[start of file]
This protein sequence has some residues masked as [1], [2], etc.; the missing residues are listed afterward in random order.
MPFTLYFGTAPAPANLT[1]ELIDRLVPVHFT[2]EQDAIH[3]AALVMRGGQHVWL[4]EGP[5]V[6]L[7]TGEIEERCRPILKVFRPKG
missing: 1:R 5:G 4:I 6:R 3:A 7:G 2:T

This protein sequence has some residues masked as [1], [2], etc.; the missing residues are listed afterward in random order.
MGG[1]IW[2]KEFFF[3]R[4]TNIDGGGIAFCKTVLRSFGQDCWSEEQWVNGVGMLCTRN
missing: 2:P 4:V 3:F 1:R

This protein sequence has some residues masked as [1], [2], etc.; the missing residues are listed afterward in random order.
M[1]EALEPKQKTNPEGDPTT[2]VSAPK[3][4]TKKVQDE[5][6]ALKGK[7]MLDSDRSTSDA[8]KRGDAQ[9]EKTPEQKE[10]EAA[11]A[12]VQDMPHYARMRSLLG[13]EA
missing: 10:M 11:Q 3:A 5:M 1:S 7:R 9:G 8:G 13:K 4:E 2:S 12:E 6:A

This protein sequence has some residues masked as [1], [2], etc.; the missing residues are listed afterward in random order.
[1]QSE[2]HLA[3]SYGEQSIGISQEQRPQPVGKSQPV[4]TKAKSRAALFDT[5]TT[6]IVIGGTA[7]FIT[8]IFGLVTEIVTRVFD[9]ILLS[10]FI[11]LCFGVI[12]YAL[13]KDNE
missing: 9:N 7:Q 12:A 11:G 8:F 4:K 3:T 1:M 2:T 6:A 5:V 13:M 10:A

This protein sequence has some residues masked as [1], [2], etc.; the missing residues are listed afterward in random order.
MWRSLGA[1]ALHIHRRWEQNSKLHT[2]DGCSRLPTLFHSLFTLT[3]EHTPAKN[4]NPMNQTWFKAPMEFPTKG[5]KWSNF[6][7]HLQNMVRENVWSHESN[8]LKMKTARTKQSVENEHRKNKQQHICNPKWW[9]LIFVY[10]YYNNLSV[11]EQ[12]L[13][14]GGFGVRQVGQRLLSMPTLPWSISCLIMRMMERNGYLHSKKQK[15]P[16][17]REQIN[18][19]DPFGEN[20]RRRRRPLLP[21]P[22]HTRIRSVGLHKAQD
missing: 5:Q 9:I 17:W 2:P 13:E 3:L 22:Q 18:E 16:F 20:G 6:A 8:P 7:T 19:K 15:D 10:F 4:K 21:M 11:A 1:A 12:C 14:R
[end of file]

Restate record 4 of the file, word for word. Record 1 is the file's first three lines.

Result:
This protein sequence has some residues masked as [1], [2], etc.; the missing residues are listed afterward in random order.
[1]QSE[2]HLA[3]SYGEQSIGISQEQRPQPVGKSQPV[4]TKAKSRAALFDT[5]TT[6]IVIGGTA[7]FIT[8]IFGLVTEIVTRVFD[9]ILLS[10]FI[11]LCFGVI[12]YAL[13]KDNE
missing: 9:N 7:Q 12:A 11:G 8:F 4:K 3:T 1:M 2:T 6:A 5:V 13:M 10:A